Plenitude is a playground for comradely love. Shaped by Daniel Sarah Karasik’s experience of grassroots social and political advocacy, these poems are an offering to those engaged in struggles for a better world—and an acknowledgement of the sometimes contradictory meanings of those struggles. A non-binary faun wishes their body had a variety of sex organs, interchangeable daily. A prison abolitionist scrutinizes Rothko paintings on the carceral state’s boardroom walls. The insurrectionary tactics of mass social movements spread, like a secret handshake, from Chile to Hong Kong to Toronto. Plenitude is a philosophical and tonal guidebook for anyone searching for joy and clarity in building a society where self and neighbour might flourish in harmony.
We, Jane by Aimee Wall
We, Jane is a remarkable debut about intergenerational female relationships and resistance found in the unlikeliest of places. Searching for meaning in her Montreal life, Marthe begins an intense friendship with an older woman, also from Newfoundland, who tells her a story about purpose, about a duty to fulfill. It’s back home, and it goes by the name of Jane. Marthe travels back to the island with the older woman to continue the work of an underground movement in 60s Chicago: abortion services performed by women, always referred to as Jane. We, Jane underscores to the the way our values and political commitments unfold under the influence of those we admire, and the complications of working in close community.
Talking Animals by Joni Murphy
Have you ever wondered what friendship between a moody alpaca and a sociable llama would look like? If so, good news: Joni Mitchell has already thought it out for you. Mitchell’s New York City is one in which Lemurs brew espresso, birds tend bar, there are bears on Wall Street, and a billionaire racehorse is mayor. Alfonzo and Mitchell, alpaca-llama duo take to the streets, noise music venues, and underground political arenas, doing their best to navigate a corrupt and endangered society, side-by-side. Talking Animals is an urgent allegory about friendship, art, and the elemental struggle to change one’s life under the low ceiling of capitalism.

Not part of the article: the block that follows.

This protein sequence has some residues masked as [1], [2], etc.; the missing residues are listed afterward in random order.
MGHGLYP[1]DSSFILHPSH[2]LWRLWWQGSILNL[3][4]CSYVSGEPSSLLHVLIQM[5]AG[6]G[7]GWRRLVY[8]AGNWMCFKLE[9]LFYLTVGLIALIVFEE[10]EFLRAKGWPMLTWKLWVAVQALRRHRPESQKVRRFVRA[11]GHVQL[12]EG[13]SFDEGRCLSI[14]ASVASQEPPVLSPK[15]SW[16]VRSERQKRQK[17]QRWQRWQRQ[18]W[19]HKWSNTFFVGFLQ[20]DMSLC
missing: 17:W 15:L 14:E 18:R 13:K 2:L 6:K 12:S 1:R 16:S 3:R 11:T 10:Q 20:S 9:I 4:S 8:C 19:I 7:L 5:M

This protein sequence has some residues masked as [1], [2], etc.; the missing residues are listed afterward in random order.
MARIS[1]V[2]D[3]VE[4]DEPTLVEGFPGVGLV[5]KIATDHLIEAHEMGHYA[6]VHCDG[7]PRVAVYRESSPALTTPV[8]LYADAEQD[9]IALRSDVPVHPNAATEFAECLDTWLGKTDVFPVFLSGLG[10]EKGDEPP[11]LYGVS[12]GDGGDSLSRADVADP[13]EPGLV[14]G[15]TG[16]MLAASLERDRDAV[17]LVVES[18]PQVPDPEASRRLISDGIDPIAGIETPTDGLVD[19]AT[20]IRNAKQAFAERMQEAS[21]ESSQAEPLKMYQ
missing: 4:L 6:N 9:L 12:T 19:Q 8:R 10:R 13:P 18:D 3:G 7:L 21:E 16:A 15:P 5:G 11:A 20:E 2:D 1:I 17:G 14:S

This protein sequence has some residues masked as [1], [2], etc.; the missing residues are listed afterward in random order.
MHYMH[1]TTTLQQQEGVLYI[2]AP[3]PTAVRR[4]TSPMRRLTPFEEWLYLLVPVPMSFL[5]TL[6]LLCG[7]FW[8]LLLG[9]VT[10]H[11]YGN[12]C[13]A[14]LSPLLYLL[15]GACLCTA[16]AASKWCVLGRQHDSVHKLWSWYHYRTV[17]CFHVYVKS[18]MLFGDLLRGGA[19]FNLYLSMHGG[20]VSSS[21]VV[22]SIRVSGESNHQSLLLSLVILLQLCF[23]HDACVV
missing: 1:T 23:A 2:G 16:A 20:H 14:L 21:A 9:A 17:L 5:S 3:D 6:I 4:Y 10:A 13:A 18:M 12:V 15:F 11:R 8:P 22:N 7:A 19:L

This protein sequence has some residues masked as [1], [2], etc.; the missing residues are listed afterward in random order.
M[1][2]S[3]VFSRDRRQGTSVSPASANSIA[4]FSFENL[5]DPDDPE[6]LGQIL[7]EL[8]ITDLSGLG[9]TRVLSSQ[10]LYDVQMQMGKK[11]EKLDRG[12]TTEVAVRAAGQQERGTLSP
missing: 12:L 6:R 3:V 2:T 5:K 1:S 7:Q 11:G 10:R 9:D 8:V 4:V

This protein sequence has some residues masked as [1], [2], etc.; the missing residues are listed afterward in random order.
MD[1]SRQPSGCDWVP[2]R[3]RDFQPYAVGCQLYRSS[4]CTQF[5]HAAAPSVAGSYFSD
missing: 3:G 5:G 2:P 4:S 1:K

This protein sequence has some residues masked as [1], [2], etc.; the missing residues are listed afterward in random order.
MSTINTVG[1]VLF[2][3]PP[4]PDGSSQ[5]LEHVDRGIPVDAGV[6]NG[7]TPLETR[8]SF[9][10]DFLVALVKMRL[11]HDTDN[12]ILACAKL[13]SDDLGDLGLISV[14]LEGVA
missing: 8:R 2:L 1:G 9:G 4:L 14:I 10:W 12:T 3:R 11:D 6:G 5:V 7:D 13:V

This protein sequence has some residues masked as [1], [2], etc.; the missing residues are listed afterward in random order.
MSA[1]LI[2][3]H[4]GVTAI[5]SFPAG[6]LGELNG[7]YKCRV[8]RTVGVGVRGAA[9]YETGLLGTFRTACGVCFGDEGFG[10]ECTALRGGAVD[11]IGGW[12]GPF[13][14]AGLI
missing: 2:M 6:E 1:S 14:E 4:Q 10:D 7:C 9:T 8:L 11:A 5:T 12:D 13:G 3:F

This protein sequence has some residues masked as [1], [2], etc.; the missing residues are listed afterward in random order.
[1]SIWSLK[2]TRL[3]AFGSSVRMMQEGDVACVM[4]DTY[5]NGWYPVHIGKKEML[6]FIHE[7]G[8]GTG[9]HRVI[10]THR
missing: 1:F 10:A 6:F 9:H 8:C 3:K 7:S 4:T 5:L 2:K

7th Cousins: An Automythography by Erin Brubacher and Christine Brubaker
A stranger asked if we were walking to learn how to work and be together. This was certainly part of it.
In July 2015, Erin Brubacher and Christine Brubaker traced the migration route of their Mennonite ancestors by walking 700 kilometres from Pennsylvania to Ontario. Along the way they were hosted by a series of people with whom they had next to nothing in common. They were welcomed into strangers’ homes and treated as family. On their journey through the American Bible Belt they encountered folks with religious and political beliefs very different from their own and learned to question what conversations to enter and how far to take them. They accomplished this and so much more while navigating their own relationship and the challenges of being with another person, on foot, for 32 days.
Notes From a Feminist Killjoy by Erin Wunker
Following in the tradition of Sara Ahmed (the originator of the concept “feminist killjoy”), Wunker brings memoir, theory, literary criticism, pop culture, and feminist thinking together in this collection of essays that take up Ahmed’s project as a multi-faceted lens through which to read the world from a feminist point of view. Wunker thinks deeply about female friendship as a community-building and community-sustaining project.